As a woman frequently working in male-dominated Muslim societies, she is not always taken seriously as a researcher. Asher has proven that persistence is essential to thrive in this field, saying that “you have to work hard at it.”
To overcome the challenge of conducting research in a foreign country, she uses language to connect with others in the field. “It’s important to be able to speak to people in their own language,” she says. It has helped her find common ground with people she encounters while conducting her research. It also demonstrates her commitment to and genuine interest in the culture.
Asher speaks multiple South Asian, Indian-based languages, most significantly Persian, Hindi, and Urdu. Although Persian isn’t currently spoken in India, it was used during many of the time periods she researches and is therefore essential to her work. She also speaks French, German, and English, which are essential languages for conducting basic art historical research.
Asher retired this May. You might think that she eased into the transition, but you would be wrong. “No, I am not relaxing. I am trying to do the best job I possibly can teaching my last two classes,” she said. Just as on her research trips, she kept herself busy until the end, serving on multiple committees, working to meet publishing deadlines, and overseeing an independent study and a senior thesis, among other things. Asher ended her teaching career at Minnesota feeling good about the things she has accomplished.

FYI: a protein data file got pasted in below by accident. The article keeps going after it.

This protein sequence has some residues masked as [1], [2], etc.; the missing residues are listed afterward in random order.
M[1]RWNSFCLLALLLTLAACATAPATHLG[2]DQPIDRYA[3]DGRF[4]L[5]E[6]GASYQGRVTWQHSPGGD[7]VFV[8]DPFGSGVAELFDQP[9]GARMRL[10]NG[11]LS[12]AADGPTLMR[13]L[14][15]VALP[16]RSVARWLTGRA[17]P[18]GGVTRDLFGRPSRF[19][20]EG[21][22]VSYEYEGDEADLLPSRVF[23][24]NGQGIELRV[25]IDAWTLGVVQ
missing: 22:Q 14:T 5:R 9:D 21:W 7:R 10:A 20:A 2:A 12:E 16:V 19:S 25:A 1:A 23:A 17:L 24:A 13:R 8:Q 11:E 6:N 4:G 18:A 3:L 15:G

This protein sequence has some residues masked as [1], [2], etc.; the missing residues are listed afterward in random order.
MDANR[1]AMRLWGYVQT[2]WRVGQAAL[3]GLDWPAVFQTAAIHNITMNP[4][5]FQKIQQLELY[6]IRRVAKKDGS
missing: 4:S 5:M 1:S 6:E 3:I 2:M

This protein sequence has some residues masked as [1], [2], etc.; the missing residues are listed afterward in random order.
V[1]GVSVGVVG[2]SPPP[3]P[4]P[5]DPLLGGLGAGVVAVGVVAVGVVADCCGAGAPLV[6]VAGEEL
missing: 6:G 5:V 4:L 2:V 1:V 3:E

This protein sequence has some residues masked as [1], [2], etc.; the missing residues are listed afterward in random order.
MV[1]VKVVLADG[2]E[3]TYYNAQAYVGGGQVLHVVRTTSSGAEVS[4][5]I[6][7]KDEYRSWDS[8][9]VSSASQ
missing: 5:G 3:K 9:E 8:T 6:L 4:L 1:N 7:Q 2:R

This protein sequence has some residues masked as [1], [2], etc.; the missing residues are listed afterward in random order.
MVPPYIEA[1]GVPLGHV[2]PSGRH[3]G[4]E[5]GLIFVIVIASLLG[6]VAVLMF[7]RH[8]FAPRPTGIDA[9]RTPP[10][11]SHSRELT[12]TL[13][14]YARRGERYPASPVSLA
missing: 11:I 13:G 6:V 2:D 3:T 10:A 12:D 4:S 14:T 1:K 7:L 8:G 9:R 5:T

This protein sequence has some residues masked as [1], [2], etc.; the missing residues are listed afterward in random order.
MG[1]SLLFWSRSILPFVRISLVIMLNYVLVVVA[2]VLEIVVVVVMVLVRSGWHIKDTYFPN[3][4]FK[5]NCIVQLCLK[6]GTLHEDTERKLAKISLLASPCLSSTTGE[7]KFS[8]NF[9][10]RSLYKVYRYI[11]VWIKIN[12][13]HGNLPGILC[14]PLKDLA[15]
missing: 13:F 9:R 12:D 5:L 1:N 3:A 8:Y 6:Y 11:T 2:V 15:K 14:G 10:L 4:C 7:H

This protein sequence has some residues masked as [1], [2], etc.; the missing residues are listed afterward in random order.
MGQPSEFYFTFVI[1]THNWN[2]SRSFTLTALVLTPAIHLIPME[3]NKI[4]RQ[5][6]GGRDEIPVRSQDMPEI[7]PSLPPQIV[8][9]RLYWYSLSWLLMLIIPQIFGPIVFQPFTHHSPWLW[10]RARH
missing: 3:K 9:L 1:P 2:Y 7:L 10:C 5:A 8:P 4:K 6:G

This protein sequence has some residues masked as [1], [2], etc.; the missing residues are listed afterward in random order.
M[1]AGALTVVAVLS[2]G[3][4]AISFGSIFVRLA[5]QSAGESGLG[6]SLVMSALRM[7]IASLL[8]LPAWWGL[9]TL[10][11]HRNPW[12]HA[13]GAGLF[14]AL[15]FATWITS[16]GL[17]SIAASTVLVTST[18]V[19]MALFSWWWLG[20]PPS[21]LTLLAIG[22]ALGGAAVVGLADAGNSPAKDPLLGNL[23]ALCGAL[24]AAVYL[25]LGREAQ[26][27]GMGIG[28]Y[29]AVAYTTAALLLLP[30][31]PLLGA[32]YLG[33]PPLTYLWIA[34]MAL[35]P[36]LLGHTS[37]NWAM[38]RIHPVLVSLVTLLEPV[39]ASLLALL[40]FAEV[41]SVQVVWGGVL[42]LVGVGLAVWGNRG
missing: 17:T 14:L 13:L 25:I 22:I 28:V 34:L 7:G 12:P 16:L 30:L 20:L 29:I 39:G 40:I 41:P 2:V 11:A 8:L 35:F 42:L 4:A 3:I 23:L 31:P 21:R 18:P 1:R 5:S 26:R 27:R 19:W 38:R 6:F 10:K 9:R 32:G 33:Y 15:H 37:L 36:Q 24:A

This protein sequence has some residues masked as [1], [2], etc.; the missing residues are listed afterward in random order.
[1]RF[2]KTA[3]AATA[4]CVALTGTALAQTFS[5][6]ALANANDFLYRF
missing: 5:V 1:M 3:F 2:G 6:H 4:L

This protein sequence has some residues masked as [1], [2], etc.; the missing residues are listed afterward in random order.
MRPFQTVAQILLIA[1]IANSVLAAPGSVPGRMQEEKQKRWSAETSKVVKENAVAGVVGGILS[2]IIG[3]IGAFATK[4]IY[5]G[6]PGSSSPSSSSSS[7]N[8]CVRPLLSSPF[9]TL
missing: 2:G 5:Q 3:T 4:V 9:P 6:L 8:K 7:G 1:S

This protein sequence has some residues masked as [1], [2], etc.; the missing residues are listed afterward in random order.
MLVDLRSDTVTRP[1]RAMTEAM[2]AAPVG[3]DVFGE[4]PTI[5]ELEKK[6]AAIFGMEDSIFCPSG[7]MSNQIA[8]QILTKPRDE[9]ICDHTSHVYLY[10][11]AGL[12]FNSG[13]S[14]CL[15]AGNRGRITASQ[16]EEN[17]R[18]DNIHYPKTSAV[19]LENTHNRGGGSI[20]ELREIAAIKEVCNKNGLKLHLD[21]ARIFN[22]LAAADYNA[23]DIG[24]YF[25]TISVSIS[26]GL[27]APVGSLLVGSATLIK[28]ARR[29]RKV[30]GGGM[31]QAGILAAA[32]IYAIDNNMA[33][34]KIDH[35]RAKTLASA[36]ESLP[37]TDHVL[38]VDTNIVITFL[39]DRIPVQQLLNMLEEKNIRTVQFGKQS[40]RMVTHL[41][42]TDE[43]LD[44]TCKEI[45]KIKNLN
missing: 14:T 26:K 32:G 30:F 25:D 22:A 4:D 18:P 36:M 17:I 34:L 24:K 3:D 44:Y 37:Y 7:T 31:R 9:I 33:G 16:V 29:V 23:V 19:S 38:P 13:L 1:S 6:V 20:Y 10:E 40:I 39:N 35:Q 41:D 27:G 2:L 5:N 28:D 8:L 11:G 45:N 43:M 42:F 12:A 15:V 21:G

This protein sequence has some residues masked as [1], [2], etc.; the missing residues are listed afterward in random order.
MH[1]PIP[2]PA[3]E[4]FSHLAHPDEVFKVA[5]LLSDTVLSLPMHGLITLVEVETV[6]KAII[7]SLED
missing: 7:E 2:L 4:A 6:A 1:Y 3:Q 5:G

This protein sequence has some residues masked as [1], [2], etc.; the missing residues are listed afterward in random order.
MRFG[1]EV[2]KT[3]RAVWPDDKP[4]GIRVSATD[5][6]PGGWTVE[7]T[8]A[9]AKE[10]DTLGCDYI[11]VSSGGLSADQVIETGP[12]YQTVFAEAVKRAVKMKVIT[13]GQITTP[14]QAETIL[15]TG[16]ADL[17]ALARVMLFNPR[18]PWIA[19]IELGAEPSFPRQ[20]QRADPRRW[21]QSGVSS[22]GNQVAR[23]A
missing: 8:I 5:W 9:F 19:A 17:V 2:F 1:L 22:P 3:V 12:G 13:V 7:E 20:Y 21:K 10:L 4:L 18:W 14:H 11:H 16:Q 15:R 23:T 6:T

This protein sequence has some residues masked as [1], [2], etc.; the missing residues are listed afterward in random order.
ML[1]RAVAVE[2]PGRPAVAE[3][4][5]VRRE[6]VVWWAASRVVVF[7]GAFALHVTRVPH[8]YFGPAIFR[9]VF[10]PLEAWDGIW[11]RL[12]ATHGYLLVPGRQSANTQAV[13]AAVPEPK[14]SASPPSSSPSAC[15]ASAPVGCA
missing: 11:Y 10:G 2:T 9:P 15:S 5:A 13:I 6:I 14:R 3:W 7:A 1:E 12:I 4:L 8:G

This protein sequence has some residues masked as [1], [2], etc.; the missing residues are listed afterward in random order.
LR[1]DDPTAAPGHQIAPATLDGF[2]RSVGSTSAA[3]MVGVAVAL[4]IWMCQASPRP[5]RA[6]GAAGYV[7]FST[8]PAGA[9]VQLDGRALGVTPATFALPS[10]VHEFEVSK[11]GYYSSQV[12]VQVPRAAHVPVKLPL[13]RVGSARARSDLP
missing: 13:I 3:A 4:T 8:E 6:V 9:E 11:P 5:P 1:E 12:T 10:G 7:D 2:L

Though officially retiring, Asher has numerous projects in the works that she did not put down in May. She currently has several articles and a book manuscript titled Delhi’s Qutb Complex: The Minaret, Mosque and Mehrauli in the publishing pipeline and has another book idea in the works. Besides these projects, Asher will continue to travel the world, both for her research and for pleasure. She will miss her students and colleagues, but she still plans to be around campus, doing a fair amount of writing and utilizing the libraries for her research.
Nor is this the end of her teaching career. Asher and her husband have been invited to be distinguished professors—a title granted to a small percentage of the top tenured faculty who are regarded as particularly important in their respective fields of study—at Carleton College next spring to teach a course called “Age of Empire: Mughals, Ottomans and Safavids.”